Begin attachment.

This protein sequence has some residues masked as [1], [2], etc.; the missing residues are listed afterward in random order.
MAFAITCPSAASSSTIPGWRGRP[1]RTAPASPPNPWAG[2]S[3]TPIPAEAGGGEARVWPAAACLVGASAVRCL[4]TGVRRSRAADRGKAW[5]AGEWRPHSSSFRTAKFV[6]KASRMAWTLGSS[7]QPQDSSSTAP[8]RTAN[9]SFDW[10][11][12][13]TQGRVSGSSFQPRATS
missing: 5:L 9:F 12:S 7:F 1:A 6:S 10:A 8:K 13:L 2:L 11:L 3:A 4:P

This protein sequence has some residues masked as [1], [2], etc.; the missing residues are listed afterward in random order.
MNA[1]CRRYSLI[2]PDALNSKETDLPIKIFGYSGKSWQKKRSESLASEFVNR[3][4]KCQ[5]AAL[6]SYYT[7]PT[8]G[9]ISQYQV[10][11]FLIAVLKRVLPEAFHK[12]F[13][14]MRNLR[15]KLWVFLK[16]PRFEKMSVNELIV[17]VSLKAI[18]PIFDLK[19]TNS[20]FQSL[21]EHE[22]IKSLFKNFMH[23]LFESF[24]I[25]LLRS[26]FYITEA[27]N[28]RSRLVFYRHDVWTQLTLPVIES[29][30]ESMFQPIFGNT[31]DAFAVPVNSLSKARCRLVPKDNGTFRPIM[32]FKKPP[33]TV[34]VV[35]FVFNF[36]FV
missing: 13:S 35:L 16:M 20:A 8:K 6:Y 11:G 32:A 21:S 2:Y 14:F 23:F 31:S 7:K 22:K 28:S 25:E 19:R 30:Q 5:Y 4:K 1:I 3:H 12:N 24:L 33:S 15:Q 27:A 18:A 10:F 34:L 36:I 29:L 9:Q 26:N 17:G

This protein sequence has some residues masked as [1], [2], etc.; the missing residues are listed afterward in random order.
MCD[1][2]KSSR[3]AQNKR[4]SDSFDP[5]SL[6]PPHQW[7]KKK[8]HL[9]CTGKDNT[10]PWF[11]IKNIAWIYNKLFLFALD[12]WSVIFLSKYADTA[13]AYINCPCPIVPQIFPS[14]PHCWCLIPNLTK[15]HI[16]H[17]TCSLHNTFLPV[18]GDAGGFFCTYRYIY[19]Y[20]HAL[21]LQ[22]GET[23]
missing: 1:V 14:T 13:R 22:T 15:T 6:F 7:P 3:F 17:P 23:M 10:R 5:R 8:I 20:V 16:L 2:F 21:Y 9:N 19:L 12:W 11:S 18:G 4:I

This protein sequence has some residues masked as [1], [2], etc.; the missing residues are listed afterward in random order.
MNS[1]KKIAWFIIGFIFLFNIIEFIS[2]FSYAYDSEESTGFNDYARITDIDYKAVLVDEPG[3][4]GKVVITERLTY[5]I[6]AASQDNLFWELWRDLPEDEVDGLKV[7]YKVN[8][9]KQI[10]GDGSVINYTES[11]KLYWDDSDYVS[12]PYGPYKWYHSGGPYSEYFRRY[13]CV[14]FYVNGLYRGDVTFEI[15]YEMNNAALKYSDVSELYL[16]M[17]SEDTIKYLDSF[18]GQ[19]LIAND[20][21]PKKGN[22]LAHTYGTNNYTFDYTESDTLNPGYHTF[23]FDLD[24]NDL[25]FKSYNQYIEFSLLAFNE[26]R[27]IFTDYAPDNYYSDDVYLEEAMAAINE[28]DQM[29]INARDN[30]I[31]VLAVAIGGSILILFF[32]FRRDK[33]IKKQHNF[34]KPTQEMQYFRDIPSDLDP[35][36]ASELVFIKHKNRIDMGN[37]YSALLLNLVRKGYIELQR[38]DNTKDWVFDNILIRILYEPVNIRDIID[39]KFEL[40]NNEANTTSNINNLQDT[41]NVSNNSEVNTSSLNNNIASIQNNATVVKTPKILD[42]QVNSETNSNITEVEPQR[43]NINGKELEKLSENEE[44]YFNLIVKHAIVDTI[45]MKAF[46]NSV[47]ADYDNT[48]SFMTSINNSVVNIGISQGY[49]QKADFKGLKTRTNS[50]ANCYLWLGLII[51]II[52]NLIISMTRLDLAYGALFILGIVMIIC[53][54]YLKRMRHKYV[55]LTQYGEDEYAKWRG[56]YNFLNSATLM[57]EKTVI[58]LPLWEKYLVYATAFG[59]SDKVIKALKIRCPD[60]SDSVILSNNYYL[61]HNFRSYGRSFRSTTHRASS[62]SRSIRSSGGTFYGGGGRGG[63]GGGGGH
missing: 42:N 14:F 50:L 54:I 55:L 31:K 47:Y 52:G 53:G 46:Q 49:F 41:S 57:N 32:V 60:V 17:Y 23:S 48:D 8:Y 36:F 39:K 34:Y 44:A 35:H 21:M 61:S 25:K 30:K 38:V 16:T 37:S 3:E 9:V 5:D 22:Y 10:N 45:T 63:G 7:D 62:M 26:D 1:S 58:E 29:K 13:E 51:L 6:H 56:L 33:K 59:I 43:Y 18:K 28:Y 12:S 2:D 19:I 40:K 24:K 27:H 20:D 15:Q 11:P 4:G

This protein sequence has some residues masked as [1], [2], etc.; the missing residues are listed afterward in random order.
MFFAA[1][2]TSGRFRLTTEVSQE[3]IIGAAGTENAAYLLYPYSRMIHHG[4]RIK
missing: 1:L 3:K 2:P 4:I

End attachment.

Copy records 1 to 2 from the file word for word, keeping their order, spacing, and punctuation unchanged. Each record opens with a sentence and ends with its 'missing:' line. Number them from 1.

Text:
This protein sequence has some residues masked as [1], [2], etc.; the missing residues are listed afterward in random order.
MAFAITCPSAASSSTIPGWRGRP[1]RTAPASPPNPWAG[2]S[3]TPIPAEAGGGEARVWPAAACLVGASAVRCL[4]TGVRRSRAADRGKAW[5]AGEWRPHSSSFRTAKFV[6]KASRMAWTLGSS[7]QPQDSSSTAP[8]RTAN[9]SFDW[10][11][12][13]TQGRVSGSSFQPRATS
missing: 5:L 9:F 12:S 7:F 1:A 6:S 10:A 8:K 13:L 2:L 11:L 3:A 4:P

This protein sequence has some residues masked as [1], [2], etc.; the missing residues are listed afterward in random order.
MNA[1]CRRYSLI[2]PDALNSKETDLPIKIFGYSGKSWQKKRSESLASEFVNR[3][4]KCQ[5]AAL[6]SYYT[7]PT[8]G[9]ISQYQV[10][11]FLIAVLKRVLPEAFHK[12]F[13][14]MRNLR[15]KLWVFLK[16]PRFEKMSVNELIV[17]VSLKAI[18]PIFDLK[19]TNS[20]FQSL[21]EHE[22]IKSLFKNFMH[23]LFESF[24]I[25]LLRS[26]FYITEA[27]N[28]RSRLVFYRHDVWTQLTLPVIES[29][30]ESMFQPIFGNT[31]DAFAVPVNSLSKARCRLVPKDNGTFRPIM[32]FKKPP[33]TV[34]VV[35]FVFNF[36]FV
missing: 13:S 35:L 16:M 20:A 8:K 6:Y 11:G 32:A 21:S 2:Y 14:F 23:F 31:S 7:K 22:K 28:S 25:E 19:R 30:Q 5:Y 4:K 1:I 3:H 12:N 24:L 33:S 15:Q 27:A 18:A 10:F 34:L 36:I 29:L 9:Q 26:N 17:G